11 Principles of Leadership

August 20, 2009

 I came across 11 leadership principles of Marine Corps in Guide Book for Marines on the Internet and here is my interpretation of 11 principles.  I am interested in hearing from Marines about their leadership experience. 

  1. Take responsibility – we need to seek and take responsibilities if we need to grow; never shy away, whatever seems challenging will help you expand your perspective.
  2. Know yourself – reflect upon your strengths and weaknesses; seek improvement and understand that you can achieve only those goals that you set.
  3. Set an example– conduct your business in a professional manner; do not loose temper – small minds are bothered by small problems; not only work in your job but also work on your job as well.  Be a brand that people want to associate with.
  4. Develop your subordinates– consider this as part of your job; learn to delegate; as Zig Ziglar said “You can have everything in life that you want if you will just help enough other people get what they want“; give them opportunities to learn & grow;  guide them if they fit somewhere else.
  5. Be available – in every respect; be available to listen to problems and challenges people are facing; to motivate, to lead and to show right direction; to hear criticism; to take decisions and to act on time.
  6. Look after the welfare of your employees – the way you want your boss to look after your welfare; develop emotional intelligence; connect with people and find out what motivates them; do something that touches their lives; help them when they are in need.  Arrogance and ignorance will not take you to the top or won’t keep you there for long.
  7. Keep everyone well informed  – right communication is the key; make sure that the tasks are understood, supervised and accomplished on time and tell why you need all this done; do no assume –  aks and tell.
  8. Set goals that are achievable – always set the goals – people need to know what they are expected to deliver and by when; let people figure out how;  goals should motivate teams to act; measure the results and reward people.
  9. Make sound and timely decisions– that are aligned with the core principles of your organization and with your job descriptions; there will always be more than one right answer – choose the one that benefits the most and not only you; take decisions like a servant leader.
  10. Know your job – be technically and tactically proficient in your job; know your people; know the processes and challenges; know how can you add value to the organization or your department.
  11. Build teamwork– not all people can perform equally but they should complement each other while working towards a common goal; promote team work and diversity; shield your team from external pressure; be flexible with team.

“Leadership is intangible, hard to measure, and difficult to describe. It’s quality would seem to stem from many factors. But certainly they must include a measure of inherent ability to control and direct, self-confidence based on expert knowledge, initiative, loyalty, pride and sense of responsibility. Inherent ability cannot be instilled, but that which is latent or dormant can be developed. Other ingredients can be acquired. They are not easily learned. But leaders can be and are made.” – General C. B. Cates, 19th Commandant of the Marine Corps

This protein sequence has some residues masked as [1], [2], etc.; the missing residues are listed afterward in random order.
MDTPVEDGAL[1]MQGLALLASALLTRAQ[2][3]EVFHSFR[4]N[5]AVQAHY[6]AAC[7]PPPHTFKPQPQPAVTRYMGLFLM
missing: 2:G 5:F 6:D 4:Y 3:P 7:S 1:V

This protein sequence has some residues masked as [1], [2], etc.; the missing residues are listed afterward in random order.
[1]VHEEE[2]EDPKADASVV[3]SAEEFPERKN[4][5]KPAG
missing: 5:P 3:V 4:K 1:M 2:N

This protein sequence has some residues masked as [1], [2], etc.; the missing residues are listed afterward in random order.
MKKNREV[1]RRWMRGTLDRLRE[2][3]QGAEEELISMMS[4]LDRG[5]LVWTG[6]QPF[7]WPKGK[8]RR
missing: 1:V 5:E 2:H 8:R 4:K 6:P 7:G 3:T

Thanks for reading and welcome your input.  Have a great day.


Trust is very important for teamwork

June 17, 2008

When a team outgrows individual performance and learns team confidence, excellence becomes a reality. – Joe Paterno.

Who else can say better than JoePa?  He is absolutely correct, but key thing is outgrowing individualism.  When a team is motivated to work together, everything seems possible and there is quite a different feeling. I have been blessed to work with some of the best people who knew how to empower team and have experienced how team’s common goals produce stunning results. 

Very first thing is to cultivate the trust in the team.  If there is no professional trust among group members, team will never perform at par. 

We have to be little bit open to our team members (my own perspective). if we become totally professional by delegating tasks and demand results with ‘paid for the work done’ attitude, team will not work.  You got to use some emotional intelligence, you got to connect with the employee.

Next, you being the boss,  have to guide and empower the team.  Every team member comes with unique skills, personality, objectives, understanding.  You got to know who needs direction, and who needs nod; who needs to be left alone and who should be slowing down.  Check Situational Leadership II post on my blog.  You are the one who will make things happen through this dynamic team.

Thanks for reading and I welcome your comments how you made your team perform above expectations and what factors were important to you.

 


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